Between Giresun and Trabzon, squeezed between wooded mountains and the Black Sea waters, Kesap, Tirebolu, Gorele, Vakfikebir and Akcaabat enjoy a growing tourist industry. Gorele offers delicious, submarine-shaped meat and cheese pitas; Vakfikebir offers the best butter, and Akcaabat offers the best kofte ( meat rolls).

Trabzon, the major city of the region, was founded in the 7th century B.C. by Miletian colonists, and it was at the center of the Comnene Empire established after the fall of Byzantine Istanbul. The exiled Byzantine court ruled until 1461, when the Ottomans conquered the area. The restored 13th-century Byzantine church, used for centuries as a mosque and now the Ayasofya Museum, is the jewel of Trabzon's monuments. Splendid frescoes, some of the finest examples of Byzantine painting, cover every surface of the interior church walls. Several other churches were converted to mosques, such as the Fatih Mosque and the Yeni Cuma Mosque. The Ottoman Gulbahar Mosque, a typical provincial-style building, is set in a lovely tea-garden.

Wooden houses fill the old quarter in the ancient fortifications, and it still retains the Spirit of a medieval town. The house in which Ataturk stayed has been made into a museum.

Boztepe Park on the hills above Trabzon, offers a beautiful view of the city and the coastline. On the western slopes of Boztepe Will stands the Irene Tower, built by Empress Irene of Trabzon in 1343. Just east of the city, the village of Surmene has an impressive 19th century mansion known as the Kastel. Near Trabzon, south of Akcaabat, lovely highland meadows - Karadag, Hidirnebi and Erikbeli- are ideal hiking and picnicking grounds; The road inland from Trabzon winds through spectacular mountain landscape before reaching the Zigana Tunnel, the longest in Turkey. Nearby, Hamsikoy, a charming mountain village, has gained a national reputation for its excellent cuisine (including the best rice pudding), and is also conveniently near the Zigana Ski Center. Beautiful meadows and highland pastures (Gurgenagac Yaylasi, Kirazli Yaylasi and Solma Yaylasi) are ideal sites for outdoor activities and picnics. The traditional Kadirga Festival celebrates the annual summer migration to the high mountain pastures.

Altindere National Park provides a magnificent setting for the 14th-century Sumela Monastery, perched on a cliff face 270 meters above a deep gorge. Surrounded by the ruins of the monks' dwellings, the church is covered inside and out with brilliant frescoes. Southeast of Trabzon, Uzungol, a lovely alpine lake surrounded by mountains and meadows, is an excellent camping, trekking and fishing area; its restaurants make it the best place for eating river-trout.

Gumushane, on the ancient trade route between Trabzon and Iran, was once of considerable importance. Many elegant buildings from that period still remain. Set amid fruit groves and wild roses, the town makes a natural stopping point between Trabzon and Erzurum. Take the opportunity to try the local rose-hip syrup and marmalade.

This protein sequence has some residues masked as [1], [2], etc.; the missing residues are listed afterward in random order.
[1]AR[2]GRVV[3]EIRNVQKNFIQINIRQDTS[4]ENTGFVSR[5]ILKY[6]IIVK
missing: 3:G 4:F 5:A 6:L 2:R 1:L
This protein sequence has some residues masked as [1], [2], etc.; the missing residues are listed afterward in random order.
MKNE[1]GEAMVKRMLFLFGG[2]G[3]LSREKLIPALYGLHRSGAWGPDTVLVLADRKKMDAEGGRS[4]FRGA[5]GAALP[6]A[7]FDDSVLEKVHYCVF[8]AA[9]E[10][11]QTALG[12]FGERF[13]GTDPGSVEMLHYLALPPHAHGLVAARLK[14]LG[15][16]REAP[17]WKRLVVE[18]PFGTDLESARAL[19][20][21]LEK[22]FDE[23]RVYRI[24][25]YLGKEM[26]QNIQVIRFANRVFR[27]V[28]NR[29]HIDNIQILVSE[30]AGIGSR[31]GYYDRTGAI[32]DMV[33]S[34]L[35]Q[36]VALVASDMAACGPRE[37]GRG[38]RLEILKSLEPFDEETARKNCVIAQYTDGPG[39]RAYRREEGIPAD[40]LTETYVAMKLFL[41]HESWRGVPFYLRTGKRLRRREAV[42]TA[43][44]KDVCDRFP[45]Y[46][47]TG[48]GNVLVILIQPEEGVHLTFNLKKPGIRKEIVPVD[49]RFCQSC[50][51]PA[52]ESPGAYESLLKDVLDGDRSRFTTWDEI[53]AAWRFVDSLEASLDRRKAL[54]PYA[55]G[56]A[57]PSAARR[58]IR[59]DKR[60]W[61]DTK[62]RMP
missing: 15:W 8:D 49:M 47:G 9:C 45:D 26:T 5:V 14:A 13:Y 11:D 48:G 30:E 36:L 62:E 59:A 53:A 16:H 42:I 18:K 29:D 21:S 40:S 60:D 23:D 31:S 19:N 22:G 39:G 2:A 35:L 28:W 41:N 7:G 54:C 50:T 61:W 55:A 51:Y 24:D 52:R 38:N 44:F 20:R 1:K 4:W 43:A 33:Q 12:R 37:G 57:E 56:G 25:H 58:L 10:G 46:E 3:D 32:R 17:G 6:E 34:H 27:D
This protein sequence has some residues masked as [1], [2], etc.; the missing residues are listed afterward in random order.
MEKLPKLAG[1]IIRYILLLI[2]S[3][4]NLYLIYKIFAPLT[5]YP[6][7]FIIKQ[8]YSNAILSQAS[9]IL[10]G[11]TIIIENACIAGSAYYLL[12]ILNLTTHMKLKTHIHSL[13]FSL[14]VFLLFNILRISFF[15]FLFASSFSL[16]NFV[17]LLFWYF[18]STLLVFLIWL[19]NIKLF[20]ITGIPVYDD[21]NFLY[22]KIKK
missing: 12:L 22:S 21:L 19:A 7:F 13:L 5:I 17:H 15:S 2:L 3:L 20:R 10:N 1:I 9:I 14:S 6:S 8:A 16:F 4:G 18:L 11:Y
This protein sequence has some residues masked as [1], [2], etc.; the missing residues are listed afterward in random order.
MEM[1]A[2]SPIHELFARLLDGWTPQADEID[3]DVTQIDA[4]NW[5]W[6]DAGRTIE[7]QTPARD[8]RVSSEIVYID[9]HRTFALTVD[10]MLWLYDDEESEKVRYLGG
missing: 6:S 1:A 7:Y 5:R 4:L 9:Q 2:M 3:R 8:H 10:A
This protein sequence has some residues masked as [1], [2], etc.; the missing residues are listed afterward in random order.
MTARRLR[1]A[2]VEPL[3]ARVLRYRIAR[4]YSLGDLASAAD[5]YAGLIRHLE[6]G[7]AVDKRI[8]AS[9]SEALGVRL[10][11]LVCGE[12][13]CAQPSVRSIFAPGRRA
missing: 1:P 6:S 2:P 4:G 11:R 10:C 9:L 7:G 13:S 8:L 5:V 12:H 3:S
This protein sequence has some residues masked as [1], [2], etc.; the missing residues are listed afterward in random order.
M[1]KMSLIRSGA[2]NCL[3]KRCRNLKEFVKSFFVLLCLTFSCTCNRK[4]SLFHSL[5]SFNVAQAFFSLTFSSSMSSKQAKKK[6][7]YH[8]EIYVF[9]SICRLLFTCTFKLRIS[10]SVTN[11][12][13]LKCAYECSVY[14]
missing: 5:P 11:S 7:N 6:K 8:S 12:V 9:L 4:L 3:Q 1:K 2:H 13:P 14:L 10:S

A winding drive mid-way up a mountainside takes you to Artvin, the capital of its province. At the foot of the escarpment, a ruined 16th-century castle crowns a rocky outcrop. Artvin is a charming city with beautiful old Turkish houses, typical of the region. The area's mild climate makes summer visits delightfully refreshing and every June, crowds of tourists, as well as brightly clad locals, throng to the Kafkasor festival, where the spectacle of bulls fighting each other highlights the celebration. The adventurous might like to attempt wild-water rafting on the wild, romantic Coruh river. In the Artvin area, the nature-reserves around the Karagol Lakes, 27 km northeast of Borcka and 17 km north of Savsat respectively, have different kinds of pine trees, flora and fauna, including black and brown bears.

During the Middle Ages this area came under Georgian sovereignty. The Artvin area is the best place for touring remains of the Georgian past; its wonderfully scenic roads lead to the ruined churches and settlements that stand as the legacy of this period. The best preserved of these are at Barhal and Ishan, in the awesome Kackar Mountains. Barhal offers some of the best country horseback-riding. Several other churches, in Bagbasi and Camliyamac, are just off the road to Erzurum, which passes by the Tortum Waterfalls and the pristine Tortum Lake. Near Yusufeli are other Georgian churches and settlements: Dortkilise, Koprugoren, and Tekkale. East of Artvin, Ardanuc, formerly the Georgian capital, has a famous castle, which overlooks the longest canyon in the region.